I urge you to buy it ..you will not be disappointed.
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Format: Hardcover
I read this book almost in a single sitting. It is completely gripping. It is a coming-of-age story of a young boy who grows up surrounded by violence and ignorance, both at home and at school.

On the face of it, Merton doesn't have much hope, but he's got a strong desire to discover the truth and he manages to find an escape in the world of books - poetry, history and literature - which give him a different perspective on the world around him.

You follow him through his big dilemma of whether to go for the dubious glamour of life in a gang or whether to take a different path, one that forces him to push himself to the limits. You are with him all the way.

Merton's character is likeable and engaging, and the writing and observations are sharp and often witty. Highly recommended.
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Format: Hardcover
This is simultaneously an exciting, very well-made tale and a splendid novel of ideas. You cheer for, and fear for, its teenaged protagonist, whose story is riveting, and in a more leisurely way you will mull over the intricacies and ironies of Shaw's vision of modern state-sector education. There are some marvelous tricks here--Merton makes brilliant and terrible mistakes about the world, as do a number of the people he encounters, and Shaw's political sympathies are never simple-minded. The book is at times brutal, always very clever, and passionate about something very much worth caring about: the perversities of some dominant educational ideals and practices, and the fate of people caught in it. Very few novels of ideas are this well crafted as pure stories, and almost no stories as gripping as this one have such a freight of serious ideas. I loved this.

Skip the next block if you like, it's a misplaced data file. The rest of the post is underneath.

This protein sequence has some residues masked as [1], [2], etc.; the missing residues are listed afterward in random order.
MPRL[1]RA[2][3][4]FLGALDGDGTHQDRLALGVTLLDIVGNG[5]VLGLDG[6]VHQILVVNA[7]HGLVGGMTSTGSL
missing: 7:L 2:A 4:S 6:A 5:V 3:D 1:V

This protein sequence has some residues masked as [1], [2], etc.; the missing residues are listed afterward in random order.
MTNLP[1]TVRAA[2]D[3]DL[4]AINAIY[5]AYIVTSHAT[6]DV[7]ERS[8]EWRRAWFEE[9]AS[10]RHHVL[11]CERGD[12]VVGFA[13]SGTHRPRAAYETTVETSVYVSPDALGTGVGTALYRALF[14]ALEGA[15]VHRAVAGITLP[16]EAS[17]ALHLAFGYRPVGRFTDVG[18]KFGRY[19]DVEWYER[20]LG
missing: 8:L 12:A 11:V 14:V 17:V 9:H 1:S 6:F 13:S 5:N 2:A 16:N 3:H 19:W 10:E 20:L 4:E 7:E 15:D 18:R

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Format: Hardcover
This is a terrific story, speedily told, which takes you into a murky world from a lateral point of view. It is a revelation, turning assumptions on their head and leading to a thoroughly satisfying conclusion. If only all essential messages of truth for our society could be told so entertainingly. Read and enjoy! I am already looking forward to his next book.
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Format: Hardcover
Like the other reviewers and also people to whom I have lent this book, I could not put it down. Started 10 pm finished 6 am. This book also has in my own and others opinion the strongest first seven lines in contemporary English.